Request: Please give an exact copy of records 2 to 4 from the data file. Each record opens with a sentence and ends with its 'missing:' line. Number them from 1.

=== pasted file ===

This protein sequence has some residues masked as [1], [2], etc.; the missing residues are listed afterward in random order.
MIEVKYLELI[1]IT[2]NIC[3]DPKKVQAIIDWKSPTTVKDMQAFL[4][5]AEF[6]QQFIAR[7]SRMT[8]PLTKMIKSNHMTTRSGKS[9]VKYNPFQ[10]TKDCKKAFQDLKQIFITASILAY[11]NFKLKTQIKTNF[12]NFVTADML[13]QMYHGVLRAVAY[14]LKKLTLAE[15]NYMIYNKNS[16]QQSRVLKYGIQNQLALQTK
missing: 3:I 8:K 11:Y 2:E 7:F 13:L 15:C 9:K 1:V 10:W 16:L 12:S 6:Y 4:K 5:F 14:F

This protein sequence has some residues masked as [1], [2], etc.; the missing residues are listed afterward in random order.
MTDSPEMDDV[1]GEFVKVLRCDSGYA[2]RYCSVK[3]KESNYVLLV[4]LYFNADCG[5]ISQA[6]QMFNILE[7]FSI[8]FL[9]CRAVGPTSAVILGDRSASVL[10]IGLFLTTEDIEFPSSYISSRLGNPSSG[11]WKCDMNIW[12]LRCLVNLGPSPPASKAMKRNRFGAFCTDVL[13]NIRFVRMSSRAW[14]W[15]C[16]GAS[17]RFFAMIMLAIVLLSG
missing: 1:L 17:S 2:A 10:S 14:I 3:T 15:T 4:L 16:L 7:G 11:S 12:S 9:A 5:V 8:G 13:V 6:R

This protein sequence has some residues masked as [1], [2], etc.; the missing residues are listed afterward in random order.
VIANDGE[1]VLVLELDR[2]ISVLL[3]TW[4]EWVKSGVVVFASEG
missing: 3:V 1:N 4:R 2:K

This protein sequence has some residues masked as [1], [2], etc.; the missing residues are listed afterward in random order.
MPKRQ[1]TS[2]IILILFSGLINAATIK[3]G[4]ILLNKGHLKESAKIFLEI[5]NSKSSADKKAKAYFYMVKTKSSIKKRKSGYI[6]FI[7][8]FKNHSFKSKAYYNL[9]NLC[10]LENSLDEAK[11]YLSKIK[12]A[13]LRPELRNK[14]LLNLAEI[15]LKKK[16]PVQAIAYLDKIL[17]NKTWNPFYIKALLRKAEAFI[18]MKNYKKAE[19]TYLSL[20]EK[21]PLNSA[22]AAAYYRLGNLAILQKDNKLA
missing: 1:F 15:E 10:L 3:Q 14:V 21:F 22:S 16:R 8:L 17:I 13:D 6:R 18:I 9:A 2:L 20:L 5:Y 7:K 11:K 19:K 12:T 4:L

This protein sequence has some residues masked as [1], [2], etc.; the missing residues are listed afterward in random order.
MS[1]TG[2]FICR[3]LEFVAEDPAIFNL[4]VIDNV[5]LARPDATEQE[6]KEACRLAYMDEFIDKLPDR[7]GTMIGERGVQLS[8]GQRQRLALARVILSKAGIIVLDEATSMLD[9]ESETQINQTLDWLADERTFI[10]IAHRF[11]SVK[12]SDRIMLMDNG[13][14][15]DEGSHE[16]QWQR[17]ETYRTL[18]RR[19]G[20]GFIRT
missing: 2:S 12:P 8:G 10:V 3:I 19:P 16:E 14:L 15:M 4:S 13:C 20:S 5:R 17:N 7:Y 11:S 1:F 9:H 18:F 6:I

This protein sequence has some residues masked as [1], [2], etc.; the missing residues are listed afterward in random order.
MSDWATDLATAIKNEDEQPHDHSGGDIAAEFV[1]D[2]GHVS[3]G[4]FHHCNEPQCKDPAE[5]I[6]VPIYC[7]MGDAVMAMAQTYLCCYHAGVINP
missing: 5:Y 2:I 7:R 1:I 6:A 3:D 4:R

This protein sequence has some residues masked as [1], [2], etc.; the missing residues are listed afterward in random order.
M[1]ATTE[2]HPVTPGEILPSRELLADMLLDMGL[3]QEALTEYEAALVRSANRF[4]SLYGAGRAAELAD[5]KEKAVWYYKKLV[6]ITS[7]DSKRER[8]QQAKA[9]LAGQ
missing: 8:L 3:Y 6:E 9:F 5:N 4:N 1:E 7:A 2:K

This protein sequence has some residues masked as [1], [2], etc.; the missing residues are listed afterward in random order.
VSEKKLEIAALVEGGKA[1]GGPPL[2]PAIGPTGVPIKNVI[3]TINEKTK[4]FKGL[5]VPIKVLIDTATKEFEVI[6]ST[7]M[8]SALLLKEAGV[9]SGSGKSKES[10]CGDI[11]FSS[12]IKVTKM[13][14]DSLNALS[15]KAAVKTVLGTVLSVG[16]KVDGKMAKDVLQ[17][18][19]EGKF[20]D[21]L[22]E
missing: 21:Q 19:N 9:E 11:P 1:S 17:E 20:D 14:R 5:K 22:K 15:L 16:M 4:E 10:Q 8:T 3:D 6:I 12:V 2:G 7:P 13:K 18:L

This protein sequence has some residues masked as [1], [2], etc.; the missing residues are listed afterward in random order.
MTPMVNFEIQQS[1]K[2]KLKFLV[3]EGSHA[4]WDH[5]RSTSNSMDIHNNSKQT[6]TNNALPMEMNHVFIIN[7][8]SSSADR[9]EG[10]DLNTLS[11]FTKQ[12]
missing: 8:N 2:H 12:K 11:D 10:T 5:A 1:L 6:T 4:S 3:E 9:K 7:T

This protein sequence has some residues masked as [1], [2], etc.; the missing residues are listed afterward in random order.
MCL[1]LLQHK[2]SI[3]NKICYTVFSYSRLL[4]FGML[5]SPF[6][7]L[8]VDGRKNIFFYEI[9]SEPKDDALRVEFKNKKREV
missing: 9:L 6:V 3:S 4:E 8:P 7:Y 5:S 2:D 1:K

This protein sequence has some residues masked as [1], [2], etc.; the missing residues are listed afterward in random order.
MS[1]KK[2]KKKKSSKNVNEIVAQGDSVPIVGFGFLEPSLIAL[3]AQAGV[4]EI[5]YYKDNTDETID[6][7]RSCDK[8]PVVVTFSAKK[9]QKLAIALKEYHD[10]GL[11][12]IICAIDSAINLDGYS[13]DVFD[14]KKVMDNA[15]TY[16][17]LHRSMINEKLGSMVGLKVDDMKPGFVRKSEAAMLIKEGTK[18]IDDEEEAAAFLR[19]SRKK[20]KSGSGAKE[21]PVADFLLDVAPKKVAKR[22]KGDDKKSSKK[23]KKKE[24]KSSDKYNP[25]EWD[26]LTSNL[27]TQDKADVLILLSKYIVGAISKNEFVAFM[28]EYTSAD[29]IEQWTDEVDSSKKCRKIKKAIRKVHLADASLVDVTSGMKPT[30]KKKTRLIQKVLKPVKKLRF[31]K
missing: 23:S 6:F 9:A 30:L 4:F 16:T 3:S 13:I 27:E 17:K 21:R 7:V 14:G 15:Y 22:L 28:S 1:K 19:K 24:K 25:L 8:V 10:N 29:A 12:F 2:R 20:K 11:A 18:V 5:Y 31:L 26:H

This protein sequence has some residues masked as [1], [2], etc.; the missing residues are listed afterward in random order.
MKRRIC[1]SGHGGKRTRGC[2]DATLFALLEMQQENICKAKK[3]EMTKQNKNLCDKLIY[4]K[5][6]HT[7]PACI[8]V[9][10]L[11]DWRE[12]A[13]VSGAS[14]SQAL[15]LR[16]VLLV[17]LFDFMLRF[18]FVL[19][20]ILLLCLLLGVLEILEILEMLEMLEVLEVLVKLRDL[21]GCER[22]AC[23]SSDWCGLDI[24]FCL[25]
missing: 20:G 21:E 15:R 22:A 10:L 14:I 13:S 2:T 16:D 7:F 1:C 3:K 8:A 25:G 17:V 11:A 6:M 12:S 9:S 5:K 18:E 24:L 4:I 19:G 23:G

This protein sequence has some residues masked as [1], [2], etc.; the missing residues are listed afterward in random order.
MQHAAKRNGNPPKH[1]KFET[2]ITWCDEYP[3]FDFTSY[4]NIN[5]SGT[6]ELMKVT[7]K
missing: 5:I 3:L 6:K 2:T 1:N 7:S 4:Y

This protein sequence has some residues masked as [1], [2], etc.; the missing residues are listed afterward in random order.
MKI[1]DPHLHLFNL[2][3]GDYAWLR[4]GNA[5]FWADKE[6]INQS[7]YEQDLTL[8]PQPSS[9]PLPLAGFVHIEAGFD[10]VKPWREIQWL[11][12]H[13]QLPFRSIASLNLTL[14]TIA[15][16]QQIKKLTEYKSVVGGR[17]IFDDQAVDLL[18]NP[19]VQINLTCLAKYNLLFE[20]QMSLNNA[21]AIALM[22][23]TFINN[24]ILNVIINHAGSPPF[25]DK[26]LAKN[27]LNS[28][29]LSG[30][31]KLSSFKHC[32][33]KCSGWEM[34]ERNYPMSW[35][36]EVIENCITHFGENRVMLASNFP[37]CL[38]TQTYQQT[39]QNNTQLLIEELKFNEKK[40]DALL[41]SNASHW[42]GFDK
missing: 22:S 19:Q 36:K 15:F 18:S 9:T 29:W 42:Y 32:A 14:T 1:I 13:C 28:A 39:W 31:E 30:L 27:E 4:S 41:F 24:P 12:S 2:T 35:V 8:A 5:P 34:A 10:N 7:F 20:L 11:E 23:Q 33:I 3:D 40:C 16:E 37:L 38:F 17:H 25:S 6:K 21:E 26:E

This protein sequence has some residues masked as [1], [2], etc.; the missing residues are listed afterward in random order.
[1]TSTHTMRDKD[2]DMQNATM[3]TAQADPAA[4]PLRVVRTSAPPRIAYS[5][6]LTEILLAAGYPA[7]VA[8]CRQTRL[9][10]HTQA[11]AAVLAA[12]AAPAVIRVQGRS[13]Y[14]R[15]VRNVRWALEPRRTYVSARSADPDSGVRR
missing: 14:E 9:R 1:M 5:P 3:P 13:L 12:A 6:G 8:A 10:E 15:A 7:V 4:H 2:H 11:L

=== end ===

This protein sequence has some residues masked as [1], [2], etc.; the missing residues are listed afterward in random order.
MTDSPEMDDV[1]GEFVKVLRCDSGYA[2]RYCSVK[3]KESNYVLLV[4]LYFNADCG[5]ISQA[6]QMFNILE[7]FSI[8]FL[9]CRAVGPTSAVILGDRSASVL[10]IGLFLTTEDIEFPSSYISSRLGNPSSG[11]WKCDMNIW[12]LRCLVNLGPSPPASKAMKRNRFGAFCTDVL[13]NIRFVRMSSRAW[14]W[15]C[16]GAS[17]RFFAMIMLAIVLLSG
missing: 1:L 17:S 2:A 10:S 14:I 3:T 15:T 4:L 16:L 7:G 11:S 12:S 9:A 5:V 8:G 13:V 6:R

This protein sequence has some residues masked as [1], [2], etc.; the missing residues are listed afterward in random order.
VIANDGE[1]VLVLELDR[2]ISVLL[3]TW[4]EWVKSGVVVFASEG
missing: 3:V 1:N 4:R 2:K

This protein sequence has some residues masked as [1], [2], etc.; the missing residues are listed afterward in random order.
MPKRQ[1]TS[2]IILILFSGLINAATIK[3]G[4]ILLNKGHLKESAKIFLEI[5]NSKSSADKKAKAYFYMVKTKSSIKKRKSGYI[6]FI[7][8]FKNHSFKSKAYYNL[9]NLC[10]LENSLDEAK[11]YLSKIK[12]A[13]LRPELRNK[14]LLNLAEI[15]LKKK[16]PVQAIAYLDKIL[17]NKTWNPFYIKALLRKAEAFI[18]MKNYKKAE[19]TYLSL[20]EK[21]PLNSA[22]AAAYYRLGNLAILQKDNKLA
missing: 1:F 15:E 10:L 3:Q 14:V 21:F 22:S 16:R 8:L 17:I 13:D 6:R 18:I 9:A 2:L 20:L 5:Y 7:K 11:K 19:K 12:T 4:L